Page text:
Requisites: Co ESML0187

An introduction to everyday Japanese, in order to enable the student to cope at a basic level in a Japanese speaking environment, concentrating on oral/aural communication and the reading and writing of the 2 phonetic Japanese scripts and selected kanji (Chinese characters)

Initial emphasis will be placed on speaking, listening and reading. As vocabulary is acquired more attention will be given to grammar. Writing tasks of a relevant and appropriate nature will be incorporated. Course material will be drawn from a variety of sources and will include audio-visual resources. Audio and video laboratories are available to augment classroom work Flexible provision dependent on demand, but selection criteria based on past examination performance and a needs analysis may be imposed and/or prioritisation according to Programme requirements. Usually some evidence of competence in another foreign language is required.

ESML0187: Japanese 1B (3 credits)

Semester 2

Credits: 3

Contact:

Topic: Japanese

Level: Level 1

Assessment: CW100

Requisites: Co ESML0186

A continuation of Japanese Stage 1A

A continuation of Japanese Stage 1A

ESML0188: Japanese 2A (post beginners) (3 credits)

Semester 1

Credits: 3

Contact:

Topic: Japanese

Level: Level 1

Assessment: EX45 CW40 OR15

Requisites:

A course to build on language skills acquired in Japanese Stage 1A and 1B, to enhance listening, reading, speaking and writing, and to consolidate grammar, in order to enable students to operate in a Japanese-speaking environment.

This unit contains a variety of listening, reading, speaking and writing tasks covering appropriate grammatical structures, vocabulary and pronunciation. Teaching materials will include reading passages from a wide variety of sources as well as topical and relevant audio and video material. Students are required to give short presentations, conduct brief interviews and undertake appropriate writing tasks in Japanese. Audio and video laboratories are available to augment classroom work.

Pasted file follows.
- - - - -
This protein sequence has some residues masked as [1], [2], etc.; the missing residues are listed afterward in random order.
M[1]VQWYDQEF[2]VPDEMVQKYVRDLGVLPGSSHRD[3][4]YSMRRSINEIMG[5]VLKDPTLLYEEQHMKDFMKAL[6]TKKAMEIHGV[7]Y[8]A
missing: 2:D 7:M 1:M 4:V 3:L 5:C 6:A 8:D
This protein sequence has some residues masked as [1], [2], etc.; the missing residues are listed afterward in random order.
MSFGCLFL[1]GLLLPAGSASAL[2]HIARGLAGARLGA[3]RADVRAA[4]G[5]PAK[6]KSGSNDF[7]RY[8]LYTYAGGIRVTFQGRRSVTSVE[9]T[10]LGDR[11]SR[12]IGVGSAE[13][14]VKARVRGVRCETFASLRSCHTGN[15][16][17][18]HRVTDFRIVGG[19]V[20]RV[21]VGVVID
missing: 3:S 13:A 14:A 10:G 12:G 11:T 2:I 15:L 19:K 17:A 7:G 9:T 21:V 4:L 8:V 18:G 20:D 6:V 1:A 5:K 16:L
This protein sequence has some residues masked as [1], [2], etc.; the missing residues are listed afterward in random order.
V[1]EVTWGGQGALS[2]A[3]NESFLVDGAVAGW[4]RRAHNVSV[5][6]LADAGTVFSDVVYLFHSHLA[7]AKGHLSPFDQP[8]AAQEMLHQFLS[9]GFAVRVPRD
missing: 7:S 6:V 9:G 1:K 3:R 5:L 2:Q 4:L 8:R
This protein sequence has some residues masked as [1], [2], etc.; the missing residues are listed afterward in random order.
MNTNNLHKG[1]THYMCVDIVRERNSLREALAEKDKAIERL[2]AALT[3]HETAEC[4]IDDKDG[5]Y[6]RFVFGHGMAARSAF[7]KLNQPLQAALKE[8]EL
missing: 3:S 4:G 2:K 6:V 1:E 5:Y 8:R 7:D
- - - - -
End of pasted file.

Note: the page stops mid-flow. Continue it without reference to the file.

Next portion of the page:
ESML0189: Japanese 2B (3 credits)

Semester 2

Credits: 3

Contact:

Topic: Japanese

Level: Level 1

Assessment: EX45 CW40 OR15

Requisites:

A continuation of Japanese Stage 2A

A continuation of Japanese Stage 2A

ESML0192: Spanish stage 1A (beginners) (3 credits)

Semester 1

Credits: 3

Contact:

Topic:

Level: Level 1

Assessment: CW100

Requisites: Co ESML0193

An introduction to everyday Spanish, in order to enable the student to cope at a basic level in a Spanish speaking environment, concentrating on oral/aural communication and reading.

Initial emphasis will be placed on speaking, listening and reading. As vocabulary is acquired more attention will be given to grammar. Writing tasks of a relevant and appropriate nature will be incorporated. Audio and video laboratories are available to augment classroom work Flexible provision dependent on demand, but selection criteria based on past examination performance and a needs analysis may be imposed and/or prioritisation according to Programme requirements. Usually some evidence of competence in another foreign language is required.

ESML0193: Spanish stage 1B (3 credits)

Semester 2

Credits: 3

Contact:

Topic:

Level: Level 1

Assessment: CW100

Requisites: Co ESML0192

A continuation of Spanish Stage 1A

A continuation of Spanish Stage 1A

ESML0194: Spanish stage 2A (post beginners) (3 credits)

Semester 1

Credits: 3

Contact:

Topic:

Level: Level 1

Assessment: EX45 CW40 OR15

Requisites:

A course to build on language skills acquired in Spanish Stage 1A and 1B, to enhance listening, reading, speaking and writing, and to consolidate grammar, in order to enable students to operate in a Spanish-speaking environment.